WATER TREATMENT : COLIFORM Coliforms can be found in the aquatic environment, in soil and on vegetation; they are universally present in large numbers in the feces of warm-blooded animals. Because the origins of fecal coliforms are more specific than the origins of the more general total coliform group of bacteria, fecal coliforms are considered a more accurate indication of animal or human waste than the total coliforms.
MACRO-INVERTEBRATES: MAYFLY NYMPH Nymphs or Larvae live under water up to two years, move to land and shed as adults. The legs have a single claw and there may be two to three tails. The common name Mayfly is quite misleading because this group of insects can appear throughout the year. In fact, at one point they were called dayflies due to some of the species having an adult life of a single day. The common name comes from the habit of one species, Ephemera dance, which emerge as adults when the Mayflower or Hawthorn is in bloom.
MACRO-INVERTEBRATES: STONEFLY NYMPH A stonefly nymph has thread-like gills, and on his feet two claws, he clings to under sides of rocks. In swifter streams, because he would be swept away, if he frolicked in mid- stream thoughtlessly. STONEFLY nymphs live in the running water of rivers and streams. You will not find them in quiet ponds, but you may find them in a wide pool in a brook or creek through which the water runs continuously.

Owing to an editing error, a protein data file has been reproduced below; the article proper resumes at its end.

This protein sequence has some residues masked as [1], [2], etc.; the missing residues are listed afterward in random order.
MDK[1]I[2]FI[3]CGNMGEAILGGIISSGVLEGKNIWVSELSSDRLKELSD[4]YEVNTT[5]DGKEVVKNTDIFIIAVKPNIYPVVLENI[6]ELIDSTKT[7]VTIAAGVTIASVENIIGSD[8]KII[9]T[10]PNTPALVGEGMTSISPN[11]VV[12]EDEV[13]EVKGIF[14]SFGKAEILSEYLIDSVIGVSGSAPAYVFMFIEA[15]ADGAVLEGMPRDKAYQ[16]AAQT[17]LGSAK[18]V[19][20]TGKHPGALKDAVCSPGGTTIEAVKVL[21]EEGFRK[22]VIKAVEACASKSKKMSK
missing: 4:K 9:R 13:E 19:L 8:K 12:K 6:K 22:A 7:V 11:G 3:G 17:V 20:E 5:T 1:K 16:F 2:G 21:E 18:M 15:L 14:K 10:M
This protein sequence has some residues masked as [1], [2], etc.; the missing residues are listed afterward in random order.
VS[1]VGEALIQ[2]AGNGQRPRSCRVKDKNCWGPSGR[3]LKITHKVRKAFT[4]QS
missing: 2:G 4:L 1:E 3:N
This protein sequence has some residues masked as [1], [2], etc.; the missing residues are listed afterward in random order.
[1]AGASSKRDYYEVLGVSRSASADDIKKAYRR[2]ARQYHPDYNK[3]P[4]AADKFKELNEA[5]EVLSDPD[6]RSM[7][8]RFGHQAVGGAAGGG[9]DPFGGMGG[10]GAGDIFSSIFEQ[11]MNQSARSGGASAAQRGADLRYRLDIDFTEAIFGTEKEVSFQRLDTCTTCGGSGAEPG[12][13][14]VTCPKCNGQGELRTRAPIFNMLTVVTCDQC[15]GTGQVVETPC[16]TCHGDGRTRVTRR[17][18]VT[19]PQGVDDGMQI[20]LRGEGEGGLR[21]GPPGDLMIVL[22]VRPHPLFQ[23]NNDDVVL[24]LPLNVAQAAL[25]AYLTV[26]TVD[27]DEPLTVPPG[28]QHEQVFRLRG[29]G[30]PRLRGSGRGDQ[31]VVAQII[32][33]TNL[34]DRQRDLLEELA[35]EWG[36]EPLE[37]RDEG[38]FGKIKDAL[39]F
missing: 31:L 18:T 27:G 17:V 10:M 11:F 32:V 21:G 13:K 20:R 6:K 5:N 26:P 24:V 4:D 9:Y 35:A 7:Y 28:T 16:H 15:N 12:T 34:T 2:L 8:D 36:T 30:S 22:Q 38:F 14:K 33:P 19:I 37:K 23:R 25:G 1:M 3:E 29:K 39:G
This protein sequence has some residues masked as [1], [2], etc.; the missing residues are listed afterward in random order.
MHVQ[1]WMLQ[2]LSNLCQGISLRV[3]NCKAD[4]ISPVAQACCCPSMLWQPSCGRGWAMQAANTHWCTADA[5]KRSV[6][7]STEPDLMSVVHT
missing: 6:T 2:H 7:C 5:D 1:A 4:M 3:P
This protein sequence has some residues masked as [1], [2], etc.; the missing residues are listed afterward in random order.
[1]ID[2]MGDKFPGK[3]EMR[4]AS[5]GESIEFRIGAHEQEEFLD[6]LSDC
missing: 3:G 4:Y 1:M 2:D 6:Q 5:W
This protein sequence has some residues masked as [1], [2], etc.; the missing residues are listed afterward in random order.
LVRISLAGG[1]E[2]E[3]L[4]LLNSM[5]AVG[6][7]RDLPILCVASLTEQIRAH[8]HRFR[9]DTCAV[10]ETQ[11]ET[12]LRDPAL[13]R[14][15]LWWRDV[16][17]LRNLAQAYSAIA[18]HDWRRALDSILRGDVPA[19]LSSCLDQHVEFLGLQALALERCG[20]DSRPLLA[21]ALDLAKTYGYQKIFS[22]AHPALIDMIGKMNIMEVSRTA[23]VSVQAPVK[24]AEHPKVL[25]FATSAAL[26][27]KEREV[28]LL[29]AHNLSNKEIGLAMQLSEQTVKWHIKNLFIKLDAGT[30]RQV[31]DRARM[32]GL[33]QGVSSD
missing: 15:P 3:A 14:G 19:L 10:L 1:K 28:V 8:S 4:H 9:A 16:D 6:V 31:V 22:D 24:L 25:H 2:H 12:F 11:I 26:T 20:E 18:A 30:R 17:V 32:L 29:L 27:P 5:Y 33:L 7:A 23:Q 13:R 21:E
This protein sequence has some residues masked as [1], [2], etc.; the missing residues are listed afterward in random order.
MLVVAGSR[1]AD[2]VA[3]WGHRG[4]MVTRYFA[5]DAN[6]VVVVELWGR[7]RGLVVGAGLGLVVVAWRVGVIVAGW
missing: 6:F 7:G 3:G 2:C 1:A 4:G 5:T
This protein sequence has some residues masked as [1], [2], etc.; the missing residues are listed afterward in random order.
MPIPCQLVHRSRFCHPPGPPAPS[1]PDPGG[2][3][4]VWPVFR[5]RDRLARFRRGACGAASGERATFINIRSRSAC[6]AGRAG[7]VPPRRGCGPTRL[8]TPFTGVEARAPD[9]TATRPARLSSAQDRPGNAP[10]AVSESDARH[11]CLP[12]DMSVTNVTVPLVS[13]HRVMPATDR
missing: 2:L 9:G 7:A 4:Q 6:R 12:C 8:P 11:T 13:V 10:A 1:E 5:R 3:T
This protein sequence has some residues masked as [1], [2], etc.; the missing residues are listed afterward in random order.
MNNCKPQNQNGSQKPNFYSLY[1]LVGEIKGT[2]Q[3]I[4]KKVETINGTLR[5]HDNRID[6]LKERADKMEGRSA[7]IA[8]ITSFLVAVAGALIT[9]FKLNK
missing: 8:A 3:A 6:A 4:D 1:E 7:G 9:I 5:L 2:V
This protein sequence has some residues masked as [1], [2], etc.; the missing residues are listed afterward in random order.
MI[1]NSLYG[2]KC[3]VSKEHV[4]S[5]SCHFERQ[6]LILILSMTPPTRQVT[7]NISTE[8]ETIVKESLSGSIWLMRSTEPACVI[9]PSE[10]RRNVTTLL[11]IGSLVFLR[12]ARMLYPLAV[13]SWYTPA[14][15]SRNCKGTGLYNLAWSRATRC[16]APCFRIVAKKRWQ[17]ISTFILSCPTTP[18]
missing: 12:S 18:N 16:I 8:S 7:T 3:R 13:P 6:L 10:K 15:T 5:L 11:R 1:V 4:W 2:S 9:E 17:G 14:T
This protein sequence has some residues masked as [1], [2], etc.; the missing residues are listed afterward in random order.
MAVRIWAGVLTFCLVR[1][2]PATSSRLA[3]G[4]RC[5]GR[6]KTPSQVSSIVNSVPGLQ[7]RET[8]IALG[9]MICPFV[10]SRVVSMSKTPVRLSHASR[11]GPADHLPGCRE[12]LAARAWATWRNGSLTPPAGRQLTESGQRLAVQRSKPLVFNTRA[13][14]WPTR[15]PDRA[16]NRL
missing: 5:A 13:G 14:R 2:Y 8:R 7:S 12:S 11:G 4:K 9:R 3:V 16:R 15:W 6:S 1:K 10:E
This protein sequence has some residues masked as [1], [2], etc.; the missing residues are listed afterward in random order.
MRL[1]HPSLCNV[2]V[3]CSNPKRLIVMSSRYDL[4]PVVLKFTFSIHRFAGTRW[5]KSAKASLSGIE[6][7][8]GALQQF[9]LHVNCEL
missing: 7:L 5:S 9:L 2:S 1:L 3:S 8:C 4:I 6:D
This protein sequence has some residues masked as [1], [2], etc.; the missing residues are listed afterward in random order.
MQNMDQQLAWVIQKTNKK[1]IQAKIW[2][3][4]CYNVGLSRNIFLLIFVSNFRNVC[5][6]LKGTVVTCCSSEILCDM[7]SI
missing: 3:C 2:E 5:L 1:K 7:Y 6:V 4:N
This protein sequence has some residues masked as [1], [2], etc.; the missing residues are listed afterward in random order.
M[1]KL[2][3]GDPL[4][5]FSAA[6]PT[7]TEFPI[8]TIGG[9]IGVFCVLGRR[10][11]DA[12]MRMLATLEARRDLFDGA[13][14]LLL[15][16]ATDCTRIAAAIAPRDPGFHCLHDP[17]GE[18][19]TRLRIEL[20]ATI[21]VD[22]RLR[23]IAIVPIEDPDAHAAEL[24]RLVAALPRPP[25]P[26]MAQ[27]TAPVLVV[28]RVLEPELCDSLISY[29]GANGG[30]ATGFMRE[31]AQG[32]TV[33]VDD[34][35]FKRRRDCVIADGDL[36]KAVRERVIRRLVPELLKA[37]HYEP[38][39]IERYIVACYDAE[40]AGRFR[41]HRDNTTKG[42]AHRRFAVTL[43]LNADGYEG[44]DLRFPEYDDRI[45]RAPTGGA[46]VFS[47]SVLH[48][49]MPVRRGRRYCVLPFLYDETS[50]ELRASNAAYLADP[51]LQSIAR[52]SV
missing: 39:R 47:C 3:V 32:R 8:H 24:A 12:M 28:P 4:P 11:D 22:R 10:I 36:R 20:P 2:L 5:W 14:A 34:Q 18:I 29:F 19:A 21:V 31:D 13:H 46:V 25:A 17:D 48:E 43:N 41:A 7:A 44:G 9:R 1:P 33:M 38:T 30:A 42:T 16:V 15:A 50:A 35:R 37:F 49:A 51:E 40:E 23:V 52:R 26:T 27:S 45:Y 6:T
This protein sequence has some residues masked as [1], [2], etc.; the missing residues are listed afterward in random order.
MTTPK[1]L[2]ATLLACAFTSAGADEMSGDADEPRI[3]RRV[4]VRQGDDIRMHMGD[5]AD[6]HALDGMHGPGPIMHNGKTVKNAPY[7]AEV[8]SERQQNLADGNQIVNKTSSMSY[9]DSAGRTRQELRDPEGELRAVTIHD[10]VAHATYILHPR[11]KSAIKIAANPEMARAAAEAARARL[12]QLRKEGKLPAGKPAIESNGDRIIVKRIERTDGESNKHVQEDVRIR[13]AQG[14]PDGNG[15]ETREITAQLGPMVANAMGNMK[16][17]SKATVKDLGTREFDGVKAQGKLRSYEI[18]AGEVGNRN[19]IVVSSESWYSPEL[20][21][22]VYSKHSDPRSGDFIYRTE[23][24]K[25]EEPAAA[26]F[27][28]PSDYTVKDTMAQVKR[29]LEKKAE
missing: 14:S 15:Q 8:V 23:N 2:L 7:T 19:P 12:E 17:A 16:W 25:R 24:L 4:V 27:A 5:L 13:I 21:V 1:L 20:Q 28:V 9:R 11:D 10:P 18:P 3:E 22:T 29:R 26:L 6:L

MACRO-INVERTEBRATE: DOBSONFLY (HELLGRAMMITE) NYMPH The dobsonfly nymph, known as hellgrammite, is predaceous, feeding on smaller aquatic invertebrates. They are large larvae up to 3 inches (7.5 cm) in length, with strong jaws and legs and seven or eight pairs of gill filaments attached to the abdomen, which look like small legs. They are most often found in fast moving streams. Fisherman use the hellgrammites for bait. Dobsonfly larvae are poor swimmers that depend on their hooked appendages to hold on to solid surfaces. Dobsonfly larvae are also sometimes eaten by fish, frogs, and other aquatic predators.